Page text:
After a break outside and lots of talk, the call came to reconvene for preaching. First there was a hymn or two. One I can hear now: "I come to the garden alone while the dew is still on the roses and the voice I hear falling on my ear... ."
Then, there was the collection; and, after another hymn, the sermon. Different preachers had different styles. But most were passionate and bombastic. Hell and Heaven were real. Being good meant good church-going believers. Usually there was a call to come to the altar to confess sins. To accompany this call the choir always gave forth with a hymn with these words sung over and over: "Almost Persuaded." Once, after the call to come had gone long, sans any sinner coming forth, I suggested to Punk that we go forward for the fun of it and to accommodate the preacher. We did and went to the kneeling place and had an intimate conversation with the preacher.
Church over, there was the collection of congregants outside to determine who would have dinner with whom. Always, on Sunday after church someone went with someone else to have dinner. My choice for dinner guest was often my buddy. Punk and I were inseparable. It was an irritant to the adults. But we were alike. So Punk came home with me to have helpings of the chicken grandma had sacrificed on Saturday for the meal on Sunday.
Punk's family was a victim of the Depression. His father lost his job and had no other prospects than to come to the home of his widowed sister. She had a farm that adjoined my grandfather's farm. There were Lonnie, Bessie and five children, Punk being one of them. They had no cows or horses, so they had to exchange manpower for horsepower. Their lot was tough. So when Punk came to eat with me, he had as many glasses of milk as he dared ask for. And when I ate at his house I discovered when I lifted my knife for butter to spread on my bread, there was no butter on the table.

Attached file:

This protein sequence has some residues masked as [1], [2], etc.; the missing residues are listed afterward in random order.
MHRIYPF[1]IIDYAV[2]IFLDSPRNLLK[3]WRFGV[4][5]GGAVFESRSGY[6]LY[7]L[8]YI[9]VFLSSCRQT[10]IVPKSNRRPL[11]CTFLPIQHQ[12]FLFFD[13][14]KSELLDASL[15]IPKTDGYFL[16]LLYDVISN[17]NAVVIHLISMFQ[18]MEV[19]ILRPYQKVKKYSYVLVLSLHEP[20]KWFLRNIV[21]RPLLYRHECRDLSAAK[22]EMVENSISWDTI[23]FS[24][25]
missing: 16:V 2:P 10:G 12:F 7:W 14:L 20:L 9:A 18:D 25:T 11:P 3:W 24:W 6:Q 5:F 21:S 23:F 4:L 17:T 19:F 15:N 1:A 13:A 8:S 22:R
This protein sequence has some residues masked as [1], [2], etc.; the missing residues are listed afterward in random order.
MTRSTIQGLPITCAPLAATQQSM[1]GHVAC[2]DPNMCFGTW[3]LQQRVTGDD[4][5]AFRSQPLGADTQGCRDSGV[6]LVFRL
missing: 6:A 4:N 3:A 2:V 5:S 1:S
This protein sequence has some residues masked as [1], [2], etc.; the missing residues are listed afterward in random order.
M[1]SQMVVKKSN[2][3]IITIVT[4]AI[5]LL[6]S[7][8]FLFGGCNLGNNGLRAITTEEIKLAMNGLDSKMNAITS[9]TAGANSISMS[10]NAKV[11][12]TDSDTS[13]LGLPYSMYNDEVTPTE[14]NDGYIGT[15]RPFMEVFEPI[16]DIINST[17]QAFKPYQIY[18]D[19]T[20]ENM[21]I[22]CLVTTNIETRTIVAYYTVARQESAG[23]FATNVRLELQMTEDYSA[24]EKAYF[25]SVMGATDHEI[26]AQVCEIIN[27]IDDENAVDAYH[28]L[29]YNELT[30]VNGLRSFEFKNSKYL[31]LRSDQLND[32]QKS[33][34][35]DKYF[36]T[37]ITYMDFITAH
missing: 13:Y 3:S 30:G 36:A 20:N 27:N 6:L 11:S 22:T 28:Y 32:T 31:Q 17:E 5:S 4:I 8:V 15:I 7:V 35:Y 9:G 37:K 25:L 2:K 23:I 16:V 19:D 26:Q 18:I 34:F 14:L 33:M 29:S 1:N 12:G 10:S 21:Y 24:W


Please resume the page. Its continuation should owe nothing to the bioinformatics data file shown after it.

After dinner, we were free. But we had to abide by the Old Testament. We could not do anything forbidden by it. But Punk and I were pagans. We knew that in Hinton there was a theater where motion pictures were presented and we had the money for admission. So we went to the highway and hitchhiked to Hinton to see "Dark Victory" starring Bette Davis. After which we had the problem of getting back to Mount Pisgah before the evening service so that our sin would not be discovered. We hitchhiked and were successful. We were in church with innocence writ all over us for the evening service.
Punk and his brother marched across Europe and were those who helped to make possible the victory of the Allies over the Nazis and who survived to come home to the land of their fathers. I too tagged along and visited many places in North Africa and Europe: Italy, Corsica, France, Algeria and Tunisia. And, I came home to celebrate with Punk. I later did his will and attended his funeral.
Mann is a lawyer and gardener who lives in Hinton.